Roman Women

Roman Women

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Publié le 08 décembre 2010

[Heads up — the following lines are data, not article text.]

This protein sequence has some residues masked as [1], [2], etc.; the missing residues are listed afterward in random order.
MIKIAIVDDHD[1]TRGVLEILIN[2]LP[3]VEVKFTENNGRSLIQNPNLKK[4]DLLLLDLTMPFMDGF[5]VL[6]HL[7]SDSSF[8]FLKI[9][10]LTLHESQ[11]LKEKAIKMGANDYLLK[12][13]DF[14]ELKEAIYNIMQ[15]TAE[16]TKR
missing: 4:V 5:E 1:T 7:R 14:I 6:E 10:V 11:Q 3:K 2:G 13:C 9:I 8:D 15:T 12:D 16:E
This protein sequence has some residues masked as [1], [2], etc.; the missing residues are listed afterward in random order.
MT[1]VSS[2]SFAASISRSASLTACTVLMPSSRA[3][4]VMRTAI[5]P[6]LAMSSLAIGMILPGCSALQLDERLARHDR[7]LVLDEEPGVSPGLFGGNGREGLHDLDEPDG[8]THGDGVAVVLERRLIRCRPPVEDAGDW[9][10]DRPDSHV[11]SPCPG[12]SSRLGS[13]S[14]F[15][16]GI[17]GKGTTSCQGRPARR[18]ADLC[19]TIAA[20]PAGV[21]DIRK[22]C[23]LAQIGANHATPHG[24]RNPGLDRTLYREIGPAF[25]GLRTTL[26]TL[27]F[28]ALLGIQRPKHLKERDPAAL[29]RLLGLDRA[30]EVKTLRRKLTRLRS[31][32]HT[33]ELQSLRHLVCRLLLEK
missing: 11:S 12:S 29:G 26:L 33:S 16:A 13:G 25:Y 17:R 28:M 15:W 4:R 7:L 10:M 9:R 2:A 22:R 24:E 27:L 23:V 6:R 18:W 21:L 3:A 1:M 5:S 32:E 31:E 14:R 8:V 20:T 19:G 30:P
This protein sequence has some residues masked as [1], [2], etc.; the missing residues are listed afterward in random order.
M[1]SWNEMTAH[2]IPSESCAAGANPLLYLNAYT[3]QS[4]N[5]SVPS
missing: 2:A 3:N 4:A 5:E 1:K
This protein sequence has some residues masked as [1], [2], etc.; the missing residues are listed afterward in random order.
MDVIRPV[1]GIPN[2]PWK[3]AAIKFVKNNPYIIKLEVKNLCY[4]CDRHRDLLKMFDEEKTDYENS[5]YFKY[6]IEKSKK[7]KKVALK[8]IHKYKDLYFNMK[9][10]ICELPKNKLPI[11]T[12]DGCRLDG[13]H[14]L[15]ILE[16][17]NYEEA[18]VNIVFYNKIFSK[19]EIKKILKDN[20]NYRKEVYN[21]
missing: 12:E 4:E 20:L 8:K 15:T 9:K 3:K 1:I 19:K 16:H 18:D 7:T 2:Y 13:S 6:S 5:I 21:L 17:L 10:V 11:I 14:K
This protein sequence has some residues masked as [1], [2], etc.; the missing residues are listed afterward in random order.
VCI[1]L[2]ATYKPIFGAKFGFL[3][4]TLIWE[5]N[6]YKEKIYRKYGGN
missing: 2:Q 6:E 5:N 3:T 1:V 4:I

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The Project Gutenberg eBook, Roman Women, by Alfred Brittain This eBook is for the use of anyone anywhere at no cost and with almost no restrictions whatsoever. You may copy it, give it away or re-use it under the terms of the Project Gutenberg License included with this eBook or online at www.gutenberg.org Title: Roman Women Woman: In All Ages and in All Countries, Volume 2 (of 10) Author: Alfred Brittain Release Date: May 12, 2010 [eBook #32356] Language: English Character set encoding: ISO-8859-1 ***START OF THE PROJECT GUTENBERG EBOOK ROMAN WOMEN*** E-text prepared by Thierry Alberto, Rénald Lévesque, and the Project Gutenberg Online Distributed Proofreaders Europe (http://dp.rastko.net) WOMAN VOLUME II ROMAN WOMEN by Rev. ALFRED BRITTAIN TULLIA, DAUGHTER OF SERVIUS After the painting by E. Hildebrand We have had the good queen, now we encounter the bad..... Tullia was of that type of which Shakespeare has given a picture in Lady Macbeth..... Lucius, her husband, with an armed band, repaired to the Senate and seated himself on the throne. King Servius appeared, but no one thought it worth while to hinder Lucius from throwing the aged ruler down the steps of the Senate house; which me manfully did. Tullia was the instigator of this coup d'état; a n d impatient to learn its success, drove to the Forum, and, calling her husband from the Senate chamber, was the first to hail him as king. But Lucius commanded her to return home; and the tradition runs that as she was going thither her chariot wheels passed over the dead body of her royal father. WOMAN In All Ages and in All Countries VOLUME II ROMAN WOMEN by Rev. ALFRED BRITTAIN Illustrated PHILADELPHIA GEORGE BARRIE & SONS, PUBLISHERS PREFACE The student of history does not proceed far in his researches before he discovers that human nature is a fixed quality. Other lands, other manners; other times, other customs. But the man behind the manner is essentially the same; the woman under the changed custom is not thereby rendered essentially different, any more than she is by a varying of costume. The women of ancient Rome exemplified the same virtues, and were impelled by the same foibles as are the women of to-day. And the difference in environment, the vanished conditions of Roman life, gain large scientific interest from the fact that they did not result in any dissimilarity of fundamental character. If, by the most violent exercise of the imagination, it were possible to transport a female infant of the twentieth century, and cause her to be reared among the women of the Augustan age, she would fit as naturally into her surroundings as she would into the present society of London or of New York. Her legal status would be different; her moral conceptions would be unlike those of the present age; her duties, pleasures, privileges, and limitations would combine to make the accidents of life very different. But underneath all this, the same humanity, the same femininity, the same habits of mind are revealed. Herein is the chief use of history--above that of gratifying natural curiosity--the ascertaining how human nature will comport itself under varying conditions. The author hopes that the following pages, wherein the Roman woman is taken as an illustration, will be found of use to the student of the science of humanity, and not uninteresting to the reader inquisitive as to the manner of the ancient civilization. ALFRED BRITTAIN. I THE WOMAN OF LEGENDARY ROME The conditions which governed the life of woman in the earliest days of Roman history are too far removed from the searchlight of historical investigation for us to essay to indicate them with any degree of fulness and accuracy of detail. While it is true that the ancient writers have bequeathed to us records of historic events from the very founding of their nation, the source of their information is very questionable and its authenticity extremely doubtful. Rome did not cultivate literature until very late in her history; she was too greatly preoccupied in her rôle of conquering the world. At a time when every Greek was acquainted with the noblest poetry produced by his gifted race, Rome had not produced a single writer whose name has been preserved. And if at that time she had possessed any men of letters, it is quite certain that there were few of her citizens who would have been able to read their works. Hence, when the first attempt was made to write her history, the authors depended principally for their material on traditions and legends which, as is the case with all such lore, had gained greatly in marvellousness at the expense of historical value. In addition to these sources, it is probable that during the early centuries annals were kept of the principal happenings in the State. According to Cicero, they were written at the end of each year by the high priest. These records were used by the first historians; and it is likely that the latter were not so greatly restrained, by their literary conscience, from enlarging on the material, as they were tempted, according to the power of their imagination, to present a picture both interesting and satisfactory to the national pride. In many cases, as where the exact words of their characters are reported, the ancient historians evidently deemed that any deficiencies in the matter of proof were abundantly atoned for by the explicitness of the information given. As to the historical value of legends, that is a question upon which modern writers are inclined to disagree. Since the inauguration of the higher criticism, it has been the fashion for extremists entirely to disown any belief in the dramatis personæ of ancient traditions. They claim that the names and the actions thus celebrated usually represent natural forces and historic evolutions; though, to the ordinary student, this would seem to require a remarkable amount of poetic inventiveness on the part of an undeveloped people. Moreover, it is not, perhaps, without reason that the student often looks upon the manner in which modern scholars reject the traditional contributions of the old historians as being a little arbitrary. What traveller has not found his patience sorely tried, while viewing with reverence the reputed site of some heroic or sacred occurrence of far-off days, as he recalled to memory the fact that the latest authorities hold that, while the thing might have taken place a few miles to the east or a short distance to the north, it, for certain erudite but unconvincing reasons, could not possibly have occurred on the spot where it has been located by the continuous belief of centuries? The story of Rome from its founding to the end of